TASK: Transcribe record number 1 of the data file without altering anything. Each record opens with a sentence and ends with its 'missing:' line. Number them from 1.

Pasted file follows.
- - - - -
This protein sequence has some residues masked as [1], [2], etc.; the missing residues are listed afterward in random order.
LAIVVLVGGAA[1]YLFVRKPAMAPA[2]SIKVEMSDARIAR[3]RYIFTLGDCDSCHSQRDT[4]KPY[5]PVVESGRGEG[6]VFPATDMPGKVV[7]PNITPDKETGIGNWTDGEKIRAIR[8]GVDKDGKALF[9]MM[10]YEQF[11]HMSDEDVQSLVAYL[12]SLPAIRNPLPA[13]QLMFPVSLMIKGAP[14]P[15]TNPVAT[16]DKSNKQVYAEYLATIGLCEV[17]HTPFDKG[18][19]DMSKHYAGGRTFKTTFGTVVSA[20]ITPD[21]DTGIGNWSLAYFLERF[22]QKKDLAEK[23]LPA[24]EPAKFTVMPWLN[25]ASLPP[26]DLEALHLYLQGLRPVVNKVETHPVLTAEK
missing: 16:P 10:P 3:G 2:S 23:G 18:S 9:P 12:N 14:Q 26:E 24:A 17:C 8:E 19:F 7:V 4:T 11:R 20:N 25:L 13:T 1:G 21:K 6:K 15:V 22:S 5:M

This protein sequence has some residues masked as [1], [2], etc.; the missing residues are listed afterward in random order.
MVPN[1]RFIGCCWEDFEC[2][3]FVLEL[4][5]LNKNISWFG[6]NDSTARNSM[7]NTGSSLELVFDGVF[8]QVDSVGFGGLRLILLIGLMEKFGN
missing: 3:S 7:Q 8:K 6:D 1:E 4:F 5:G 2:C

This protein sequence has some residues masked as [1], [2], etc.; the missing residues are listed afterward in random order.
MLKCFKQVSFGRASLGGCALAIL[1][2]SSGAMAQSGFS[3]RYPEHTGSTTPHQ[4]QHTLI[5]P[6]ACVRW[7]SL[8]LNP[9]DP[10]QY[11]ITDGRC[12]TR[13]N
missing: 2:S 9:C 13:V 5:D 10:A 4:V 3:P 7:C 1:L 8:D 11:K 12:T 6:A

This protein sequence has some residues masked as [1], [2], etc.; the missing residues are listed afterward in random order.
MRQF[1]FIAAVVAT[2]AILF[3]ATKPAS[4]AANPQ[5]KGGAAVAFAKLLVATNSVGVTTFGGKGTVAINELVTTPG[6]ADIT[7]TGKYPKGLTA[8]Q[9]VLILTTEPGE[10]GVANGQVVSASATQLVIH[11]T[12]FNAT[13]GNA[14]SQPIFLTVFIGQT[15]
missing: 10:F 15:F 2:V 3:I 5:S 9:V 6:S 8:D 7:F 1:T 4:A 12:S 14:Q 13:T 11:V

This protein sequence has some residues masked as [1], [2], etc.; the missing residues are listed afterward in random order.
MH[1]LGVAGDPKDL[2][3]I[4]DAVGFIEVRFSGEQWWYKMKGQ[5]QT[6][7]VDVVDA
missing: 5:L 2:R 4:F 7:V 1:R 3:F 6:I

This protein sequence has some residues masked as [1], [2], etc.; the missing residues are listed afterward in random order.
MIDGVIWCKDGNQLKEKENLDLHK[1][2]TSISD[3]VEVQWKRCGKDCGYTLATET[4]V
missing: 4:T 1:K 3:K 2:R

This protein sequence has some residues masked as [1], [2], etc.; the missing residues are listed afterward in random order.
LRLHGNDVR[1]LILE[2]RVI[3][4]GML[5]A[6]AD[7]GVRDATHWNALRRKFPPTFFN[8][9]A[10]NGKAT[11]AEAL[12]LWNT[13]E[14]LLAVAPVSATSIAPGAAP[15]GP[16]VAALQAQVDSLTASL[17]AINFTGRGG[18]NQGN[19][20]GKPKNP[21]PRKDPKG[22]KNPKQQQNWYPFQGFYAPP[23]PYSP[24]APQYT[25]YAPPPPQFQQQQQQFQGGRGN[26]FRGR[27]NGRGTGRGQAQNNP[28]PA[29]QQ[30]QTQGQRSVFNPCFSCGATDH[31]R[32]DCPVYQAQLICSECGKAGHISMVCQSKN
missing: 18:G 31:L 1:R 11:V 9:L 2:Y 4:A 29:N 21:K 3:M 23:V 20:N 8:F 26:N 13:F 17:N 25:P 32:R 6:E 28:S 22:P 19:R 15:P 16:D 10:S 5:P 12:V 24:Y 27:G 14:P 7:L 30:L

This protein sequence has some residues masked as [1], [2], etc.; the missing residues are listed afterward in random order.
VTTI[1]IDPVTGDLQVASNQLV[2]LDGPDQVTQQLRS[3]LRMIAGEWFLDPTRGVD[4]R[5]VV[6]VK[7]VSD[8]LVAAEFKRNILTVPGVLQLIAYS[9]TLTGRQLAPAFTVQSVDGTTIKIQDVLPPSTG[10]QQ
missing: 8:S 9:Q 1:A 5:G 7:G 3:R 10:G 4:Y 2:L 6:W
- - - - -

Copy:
This protein sequence has some residues masked as [1], [2], etc.; the missing residues are listed afterward in random order.
LAIVVLVGGAA[1]YLFVRKPAMAPA[2]SIKVEMSDARIAR[3]RYIFTLGDCDSCHSQRDT[4]KPY[5]PVVESGRGEG[6]VFPATDMPGKVV[7]PNITPDKETGIGNWTDGEKIRAIR[8]GVDKDGKALF[9]MM[10]YEQF[11]HMSDEDVQSLVAYL[12]SLPAIRNPLPA[13]QLMFPVSLMIKGAP[14]P[15]TNPVAT[16]DKSNKQVYAEYLATIGLCEV[17]HTPFDKG[18][19]DMSKHYAGGRTFKTTFGTVVSA[20]ITPD[21]DTGIGNWSLAYFLERF[22]QKKDLAEK[23]LPA[24]EPAKFTVMPWLN[25]ASLPP[26]DLEALHLYLQGLRPVVNKVETHPVLTAEK
missing: 16:P 10:P 3:G 2:S 23:G 18:S 9:P 12:N 14:Q 26:E 24:A 17:C 8:E 19:F 7:V 4:T 11:R 20:N 25:L 13:T 1:G 21:K 6:K 15:V 22:S 5:M